African countries have a young and dynamic population which is, for the most part, forced to survive on a daily basis because life is not easy in underdeveloped countries. Although some Africans and foreigners, for political and diplomatic reasons, prefer the term developing or emerging countries, it appears, nonetheless, that despite its abundant natural resources, the African continent concentrates the greatest share of underdeveloped or poor countries in the world.
Another reality which is hard to deny is that there is a strong correlation between the quality of education and economic growth. In other words, in poor countries governments do not really value the education of their people while it appears to be the exact opposite in developed or industrialized countries. The latter cannot sustain economic growth if their schools or universities fail to train a competent labor force.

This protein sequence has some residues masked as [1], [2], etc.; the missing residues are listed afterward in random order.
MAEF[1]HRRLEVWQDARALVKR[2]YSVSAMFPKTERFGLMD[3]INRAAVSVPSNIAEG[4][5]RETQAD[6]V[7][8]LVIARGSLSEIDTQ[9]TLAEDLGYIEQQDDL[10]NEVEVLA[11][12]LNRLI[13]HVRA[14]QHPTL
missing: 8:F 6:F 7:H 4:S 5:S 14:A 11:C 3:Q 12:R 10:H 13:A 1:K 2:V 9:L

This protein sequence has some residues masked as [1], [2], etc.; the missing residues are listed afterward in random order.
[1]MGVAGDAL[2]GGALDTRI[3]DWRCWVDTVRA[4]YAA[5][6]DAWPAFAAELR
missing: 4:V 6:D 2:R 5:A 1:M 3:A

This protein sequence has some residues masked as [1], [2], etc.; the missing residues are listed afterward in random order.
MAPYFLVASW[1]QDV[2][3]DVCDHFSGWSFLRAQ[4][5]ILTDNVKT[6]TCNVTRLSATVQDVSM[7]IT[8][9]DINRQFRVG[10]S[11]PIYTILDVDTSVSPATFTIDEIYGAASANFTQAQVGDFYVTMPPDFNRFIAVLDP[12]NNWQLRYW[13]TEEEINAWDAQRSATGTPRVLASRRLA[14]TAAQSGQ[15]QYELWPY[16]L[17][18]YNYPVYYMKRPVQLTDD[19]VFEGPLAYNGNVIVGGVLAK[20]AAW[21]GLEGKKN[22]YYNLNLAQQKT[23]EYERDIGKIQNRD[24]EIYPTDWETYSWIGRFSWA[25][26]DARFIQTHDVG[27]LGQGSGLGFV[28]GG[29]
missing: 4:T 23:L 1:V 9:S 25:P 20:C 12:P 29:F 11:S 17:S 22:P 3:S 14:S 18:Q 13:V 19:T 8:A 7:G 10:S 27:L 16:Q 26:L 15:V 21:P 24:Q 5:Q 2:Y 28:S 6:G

But what kind of education is needed in Africa so that African countries develop or industrialize? This is a simple but extremely important question that needs to be answered holistically. Do we need more geographers or masons? More welders or economists? More lawyers or electricians? More architects or historians? The answer depends on the needs that will be assessed by each country. But if a country wants to industrialize, vocational training is a key aspect towards that direction. True independence occurs when a country can design and build its own hospitals, bridges, roads, etc. with minimum help from outside expertise. The know-how required to achieve development is transmitted in schools that possess adequate infrastructures, well trained and well paid professors, etc. In short, great civilizations have always considered education as a fundamental aspect of their intrinsic raison d’être. That’s why the United States, China, Europe, Russia, etc. invest heavily in the training of their people. And without a surprise, they lead the world; while Africa is lagging way behind!